Change search
CiteExportLink to record
Permanent link

Direct link
Cite
Citation style
  • apa
  • ieee
  • modern-language-association-8th-edition
  • vancouver
  • Other style
More styles
Language
  • de-DE
  • en-GB
  • en-US
  • fi-FI
  • nn-NO
  • nn-NB
  • sv-SE
  • Other locale
More languages
Output format
  • html
  • text
  • asciidoc
  • rtf
The Impact of Continental Art Music upon Nordic Composers: An acculturation study
Stockholm University, Faculty of Humanities, Department of Musicology and Performance Studies, Musicology. Stockholm University, Faculty of Humanities, Department of Musicology and Performance Studies.
2010 (English)In: International Forum for Young Musicologists 2010 in Yokohama: Abstracts and Preliminary Papers / [ed] The Musicological Society of Japan, Tokyo: The Musicological Society of Japan , 2010, 82-89 p.Conference paper, Published paper (Refereed)
Abstract [en]

From the middle of the 19th until the 20th century it was essential for Nordic composers to have studied ‘on the continent’. The institutions they chose for their education were mostly located in Leipzig, Berlin, Paris or Vienna. From here they exported musical techniques into their native countries to develop a characteristic national idiom according to the nationalistic spirit of that time. To outline the impact of German music upon Nordic national composers like Edvard Grieg, Jean Sibelius or Hugo Alfvén and vice versa to show their ambitions to establish their acculturated music on the continent is the main issue of my paper. It will show how crucial the origin of a composer was for the reception of his music in the positive and the negative meaning. Thus my study could serve as a model for studies of the reception of music among other nations in general, e.g. the reception of European art music in Asia respectively the reception of Asian art music in Europe. The leading questions will be: Is there really a national tone, for instance a ‘Nordic tone’, which can be stated objectively for instance by analyzing music? Or is this merely an attitude of reception? Which strategies of acculturation and demarcation were used by the composers? Were there maybe specific kinds of freedom or limitation for the first composers who took contact to the music of another nation? Which rôle played the politics of a country to encourage or prevent such cultural contacts? How did the music-exporting nations react to the successes of ‘their’ composers? Were there maybe some kinds of cultural hegemonies which were not corresponding to the political situation? Were there maybe musical genres created deliberately to be supranational? And finally: How important is it today for the reception of a work to know where its composer was born?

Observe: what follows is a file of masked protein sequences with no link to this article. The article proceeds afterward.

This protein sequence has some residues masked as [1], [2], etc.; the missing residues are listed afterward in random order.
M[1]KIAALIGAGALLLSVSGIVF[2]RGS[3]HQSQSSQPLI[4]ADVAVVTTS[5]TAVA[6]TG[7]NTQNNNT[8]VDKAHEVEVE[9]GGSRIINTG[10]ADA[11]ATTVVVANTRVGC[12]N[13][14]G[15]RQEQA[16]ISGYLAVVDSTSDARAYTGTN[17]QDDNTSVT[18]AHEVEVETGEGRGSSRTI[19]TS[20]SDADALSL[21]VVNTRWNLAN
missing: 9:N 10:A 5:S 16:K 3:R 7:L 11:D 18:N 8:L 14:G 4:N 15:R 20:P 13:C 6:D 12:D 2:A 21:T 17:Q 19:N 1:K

Place, publisher, year, edition, pages
Tokyo: The Musicological Society of Japan , 2010. 82-89 p.
Keyword [en]
Nordic composers, reception, composing techniques, continental
National Category
Musicology
Research subject
Musicology
Identifiers
URN: urn:nbn:se:su:diva-39802OAI: oai:DiVA.org:su-39802DiVA: diva2:321407
Conference
International Forum for Young Musicologists 2010 in Yokohama
Available from: 2010-05-31 Created: 2010-05-31 Last updated: 2010-10-05Bibliographically approved

Open Access in DiVA

No full text

Search in DiVA

By author/editor
Knust, Martin
By organisation
MusicologyDepartment of Musicology and Performance Studies
Musicology

Search outside of DiVA

GoogleGoogle Scholar

urn-nbn

Altmetric score

urn-nbn
Total: 46 hits
CiteExportLink to record
Permanent link

Direct link
Cite
Citation style
  • apa
  • ieee
  • modern-language-association-8th-edition
  • vancouver
  • Other style
More styles
Language
  • de-DE
  • en-GB
  • en-US
  • fi-FI
  • nn-NO
  • nn-NB
  • sv-SE
  • Other locale
More languages
Output format
  • html
  • text
  • asciidoc
  • rtf